4. Exercise: Our bodies are made to move, not sit in one spot all day. The old term “use it or lose it” definitely applies to our muscles and energy supply. Our bodies will adapt to the conditions we put it under, either good or bad. One great example I see of this is the ever increasing number of men I see with their heads tilted forward and their bodies slumped over. What do you think causes this? If you spend a large part of your day every day slumped over a computer or cell phone your body will retain that shape. However, there are simple things you can do to prevent or correct this problem. The longer you let it go the more difficult it is to correct.
Experts say we need a minimum of 150 minutes of exercise per week that elevates your heart rate(cardio) and keeps your muscles working properly. If we don’t do this it will gradually become more difficult to move and our energy supply will continue to decline and be stored as fat. There are many other bad things that will happen to our bodies if we don’t get an adequate amount of exercise. If you want to keep the fat off, you need to eat and drink the way you know you should and keep up your body’s metabolism. The calories you burn during the exercise are usually not as much as the extra calories you burn all day long with a higher metabolism.
I walk and run 2 and one quarter miles to my gym and back about four times per week and I work out at least 45 minutes each time. I can honestly say I like doing that so it is not difficult for me to do. When I walk or run I feel like I weigh 100 pounds when I actually weigh 200! That’s a great feeling! It makes me sad to think that many other people don’t or maybe never experienced that feeling.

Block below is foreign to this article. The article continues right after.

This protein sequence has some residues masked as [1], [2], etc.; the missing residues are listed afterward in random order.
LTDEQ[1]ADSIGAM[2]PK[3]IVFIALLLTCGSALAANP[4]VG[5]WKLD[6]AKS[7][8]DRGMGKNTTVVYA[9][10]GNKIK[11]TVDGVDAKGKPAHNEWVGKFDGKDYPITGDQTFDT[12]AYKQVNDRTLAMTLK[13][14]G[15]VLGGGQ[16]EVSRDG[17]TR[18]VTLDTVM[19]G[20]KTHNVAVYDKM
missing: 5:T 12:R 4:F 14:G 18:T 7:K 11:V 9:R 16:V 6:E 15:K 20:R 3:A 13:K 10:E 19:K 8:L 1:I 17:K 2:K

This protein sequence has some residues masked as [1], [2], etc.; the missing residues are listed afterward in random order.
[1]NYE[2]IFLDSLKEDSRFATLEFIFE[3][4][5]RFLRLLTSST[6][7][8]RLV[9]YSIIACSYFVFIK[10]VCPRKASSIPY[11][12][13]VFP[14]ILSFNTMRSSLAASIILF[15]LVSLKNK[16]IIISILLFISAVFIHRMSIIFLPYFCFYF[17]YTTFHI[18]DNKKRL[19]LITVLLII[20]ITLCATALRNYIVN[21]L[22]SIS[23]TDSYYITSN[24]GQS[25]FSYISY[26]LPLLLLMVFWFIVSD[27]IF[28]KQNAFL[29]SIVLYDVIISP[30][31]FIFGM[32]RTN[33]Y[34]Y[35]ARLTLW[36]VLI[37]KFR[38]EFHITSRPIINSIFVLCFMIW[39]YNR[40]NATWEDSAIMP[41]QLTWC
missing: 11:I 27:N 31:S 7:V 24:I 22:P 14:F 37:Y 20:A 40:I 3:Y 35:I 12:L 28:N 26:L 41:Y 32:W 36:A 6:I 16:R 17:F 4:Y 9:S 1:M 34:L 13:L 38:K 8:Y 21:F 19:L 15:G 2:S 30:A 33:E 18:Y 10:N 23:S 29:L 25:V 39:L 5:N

Just like your muscles, it’s also very important to exercise your brain frequently. No! Watching TV or movies does not exercise your brain; however, there are certain games that will.
5. Rest: Your body, primarily your brain, needs a certain amount of rest in order to repair, rebuild and recharge itself. If we don’t receive the required amount of rest it will have a bad effect on our bodies and energy supply the next day. All our bodies are different so we all need different amounts of sound sleep. The most common amount we hear is 8 hours but for some people it could be a little less.
6. Attitude: Our attitude is extremely important, not only to our energy supply but our quality of life. The great news is this may be the easiest of the six items to adjust and control and likely the most important for you! It’s difficult for most people to comprehend just how much effect their attitude has on the quality of their lives. We all know people that seem to smile and be happy all the time and we know those that complain and seem to be in a bad mood all the time. This happens even if both people live under the exact same conditions. If you think you are tired you will be tired. If you think life is difficult it will be difficult. Do you remember the old quote “Whether you think you can or you can’t you are correct”? Just a simple change in your attitude will have a huge effect on your life, either good or bad.